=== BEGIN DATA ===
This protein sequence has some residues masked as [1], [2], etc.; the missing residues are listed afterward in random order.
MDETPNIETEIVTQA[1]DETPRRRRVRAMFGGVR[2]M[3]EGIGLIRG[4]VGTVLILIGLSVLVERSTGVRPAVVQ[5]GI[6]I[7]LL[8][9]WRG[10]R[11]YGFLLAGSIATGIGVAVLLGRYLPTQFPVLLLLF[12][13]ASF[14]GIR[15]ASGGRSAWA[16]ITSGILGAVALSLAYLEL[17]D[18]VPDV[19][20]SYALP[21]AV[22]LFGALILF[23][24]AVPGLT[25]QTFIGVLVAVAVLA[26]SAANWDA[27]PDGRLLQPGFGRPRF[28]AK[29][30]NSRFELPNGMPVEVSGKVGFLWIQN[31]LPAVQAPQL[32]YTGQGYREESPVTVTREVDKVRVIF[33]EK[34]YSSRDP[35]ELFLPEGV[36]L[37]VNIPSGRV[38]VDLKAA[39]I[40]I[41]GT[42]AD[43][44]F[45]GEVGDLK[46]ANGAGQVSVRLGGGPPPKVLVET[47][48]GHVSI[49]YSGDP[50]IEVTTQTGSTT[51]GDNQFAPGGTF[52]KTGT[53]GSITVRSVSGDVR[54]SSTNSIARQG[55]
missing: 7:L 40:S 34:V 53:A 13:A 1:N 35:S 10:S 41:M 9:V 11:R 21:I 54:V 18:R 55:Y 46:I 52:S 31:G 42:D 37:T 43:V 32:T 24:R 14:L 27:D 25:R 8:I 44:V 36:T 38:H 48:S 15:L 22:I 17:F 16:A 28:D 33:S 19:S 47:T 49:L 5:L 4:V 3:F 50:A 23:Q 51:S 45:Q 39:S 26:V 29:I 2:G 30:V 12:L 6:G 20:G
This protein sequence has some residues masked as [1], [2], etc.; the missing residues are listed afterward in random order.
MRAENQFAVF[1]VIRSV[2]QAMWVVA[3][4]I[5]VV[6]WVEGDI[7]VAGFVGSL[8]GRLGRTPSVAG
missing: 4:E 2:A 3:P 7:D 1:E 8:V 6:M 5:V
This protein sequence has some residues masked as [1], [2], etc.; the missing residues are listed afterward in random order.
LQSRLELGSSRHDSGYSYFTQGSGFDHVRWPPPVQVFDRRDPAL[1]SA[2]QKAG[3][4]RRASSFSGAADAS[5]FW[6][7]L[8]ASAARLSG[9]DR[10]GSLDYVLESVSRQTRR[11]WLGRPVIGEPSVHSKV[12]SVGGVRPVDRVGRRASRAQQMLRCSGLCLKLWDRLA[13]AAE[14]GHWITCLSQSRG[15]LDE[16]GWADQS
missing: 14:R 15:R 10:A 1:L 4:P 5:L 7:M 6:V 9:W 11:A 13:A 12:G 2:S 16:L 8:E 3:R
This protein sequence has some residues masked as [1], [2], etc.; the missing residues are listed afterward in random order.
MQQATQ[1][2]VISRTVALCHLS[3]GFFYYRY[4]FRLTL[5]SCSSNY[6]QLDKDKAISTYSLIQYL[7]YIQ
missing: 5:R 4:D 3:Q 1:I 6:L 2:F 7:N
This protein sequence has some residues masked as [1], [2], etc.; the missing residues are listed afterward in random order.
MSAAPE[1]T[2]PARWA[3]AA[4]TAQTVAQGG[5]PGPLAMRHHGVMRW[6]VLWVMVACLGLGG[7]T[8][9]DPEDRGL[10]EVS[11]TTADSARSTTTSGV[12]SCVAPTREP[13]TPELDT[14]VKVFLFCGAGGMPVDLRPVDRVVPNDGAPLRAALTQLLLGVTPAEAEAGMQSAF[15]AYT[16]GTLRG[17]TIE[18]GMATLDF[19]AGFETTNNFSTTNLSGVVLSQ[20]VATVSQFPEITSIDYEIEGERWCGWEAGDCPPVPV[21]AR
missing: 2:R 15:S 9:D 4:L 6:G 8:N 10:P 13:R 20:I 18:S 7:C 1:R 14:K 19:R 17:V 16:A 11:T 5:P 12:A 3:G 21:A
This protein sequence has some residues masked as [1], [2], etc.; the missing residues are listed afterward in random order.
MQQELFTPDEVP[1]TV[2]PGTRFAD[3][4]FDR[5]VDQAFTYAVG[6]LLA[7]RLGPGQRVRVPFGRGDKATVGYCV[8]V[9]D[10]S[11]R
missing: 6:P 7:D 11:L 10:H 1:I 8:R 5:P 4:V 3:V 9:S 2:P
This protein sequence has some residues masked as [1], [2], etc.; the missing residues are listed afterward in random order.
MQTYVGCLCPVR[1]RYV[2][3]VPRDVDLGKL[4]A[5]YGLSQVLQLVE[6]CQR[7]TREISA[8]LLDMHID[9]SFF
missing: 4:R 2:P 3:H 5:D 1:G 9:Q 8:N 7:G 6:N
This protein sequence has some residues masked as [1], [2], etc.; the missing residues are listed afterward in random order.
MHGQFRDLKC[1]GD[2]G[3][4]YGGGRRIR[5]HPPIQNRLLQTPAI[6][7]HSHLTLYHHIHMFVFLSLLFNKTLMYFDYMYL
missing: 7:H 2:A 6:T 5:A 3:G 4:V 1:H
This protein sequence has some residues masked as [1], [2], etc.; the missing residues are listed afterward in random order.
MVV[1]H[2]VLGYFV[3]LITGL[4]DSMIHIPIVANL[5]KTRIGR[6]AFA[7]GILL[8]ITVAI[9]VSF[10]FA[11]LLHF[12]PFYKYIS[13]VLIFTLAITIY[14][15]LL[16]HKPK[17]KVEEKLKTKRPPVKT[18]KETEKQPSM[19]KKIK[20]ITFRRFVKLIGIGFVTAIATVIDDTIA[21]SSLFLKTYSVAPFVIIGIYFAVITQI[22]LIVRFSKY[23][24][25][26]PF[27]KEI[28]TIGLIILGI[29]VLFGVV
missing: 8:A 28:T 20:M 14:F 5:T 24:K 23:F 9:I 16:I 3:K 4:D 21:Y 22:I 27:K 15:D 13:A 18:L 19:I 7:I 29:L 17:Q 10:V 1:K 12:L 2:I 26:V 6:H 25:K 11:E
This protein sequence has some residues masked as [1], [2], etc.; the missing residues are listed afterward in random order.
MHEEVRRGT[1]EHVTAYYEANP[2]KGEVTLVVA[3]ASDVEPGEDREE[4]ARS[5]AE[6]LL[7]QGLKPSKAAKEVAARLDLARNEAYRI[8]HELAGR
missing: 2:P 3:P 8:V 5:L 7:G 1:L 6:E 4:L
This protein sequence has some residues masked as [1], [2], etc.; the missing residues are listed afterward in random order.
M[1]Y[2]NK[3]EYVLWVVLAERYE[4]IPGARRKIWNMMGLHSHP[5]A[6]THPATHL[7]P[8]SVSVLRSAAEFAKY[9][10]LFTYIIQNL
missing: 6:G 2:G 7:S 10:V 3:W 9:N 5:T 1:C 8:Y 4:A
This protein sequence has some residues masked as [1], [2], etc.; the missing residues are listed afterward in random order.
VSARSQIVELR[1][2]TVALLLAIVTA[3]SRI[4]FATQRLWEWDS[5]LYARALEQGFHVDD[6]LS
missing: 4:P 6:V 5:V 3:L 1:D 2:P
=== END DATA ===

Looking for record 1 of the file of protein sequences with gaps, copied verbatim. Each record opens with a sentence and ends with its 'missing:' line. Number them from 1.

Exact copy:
This protein sequence has some residues masked as [1], [2], etc.; the missing residues are listed afterward in random order.
MDETPNIETEIVTQA[1]DETPRRRRVRAMFGGVR[2]M[3]EGIGLIRG[4]VGTVLILIGLSVLVERSTGVRPAVVQ[5]GI[6]I[7]LL[8][9]WRG[10]R[11]YGFLLAGSIATGIGVAVLLGRYLPTQFPVLLLLF[12][13]ASF[14]GIR[15]ASGGRSAWA[16]ITSGILGAVALSLAYLEL[17]D[18]VPDV[19][20]SYALP[21]AV[22]LFGALILF[23][24]AVPGLT[25]QTFIGVLVAVAVLA[26]SAANWDA[27]PDGRLLQPGFGRPRF[28]AK[29][30]NSRFELPNGMPVEVSGKVGFLWIQN[31]LPAVQAPQL[32]YTGQGYREESPVTVTREVDKVRVIF[33]EK[34]YSSRDP[35]ELFLPEGV[36]L[37]VNIPSGRV[38]VDLKAA[39]I[40]I[41]GT[42]AD[43][44]F[45]GEVGDLK[46]ANGAGQVSVRLGGGPPPKVLVET[47][48]GHVSI[49]YSGDP[50]IEVTTQTGSTT[51]GDNQFAPGGTF[52]KTGT[53]GSITVRSVSGDVR[54]SSTNSIARQG[55]
missing: 7:L 40:S 34:V 53:A 13:A 1:N 35:S 10:S 41:M 9:V 11:R 21:I 54:V 18:R 55:Y 46:I 52:S 31:G 42:D 37:T 43:V 32:T 24:R 14:L 27:D 25:R 8:I 44:V 36:T 38:H 48:S 15:L 22:I 17:F 16:A 28:D 33:S 19:S 47:T 49:L 5:L 4:V 3:F 50:A 23:Q 51:S 45:Q 39:S 26:V 29:I 2:G 30:V 12:L 6:G 20:G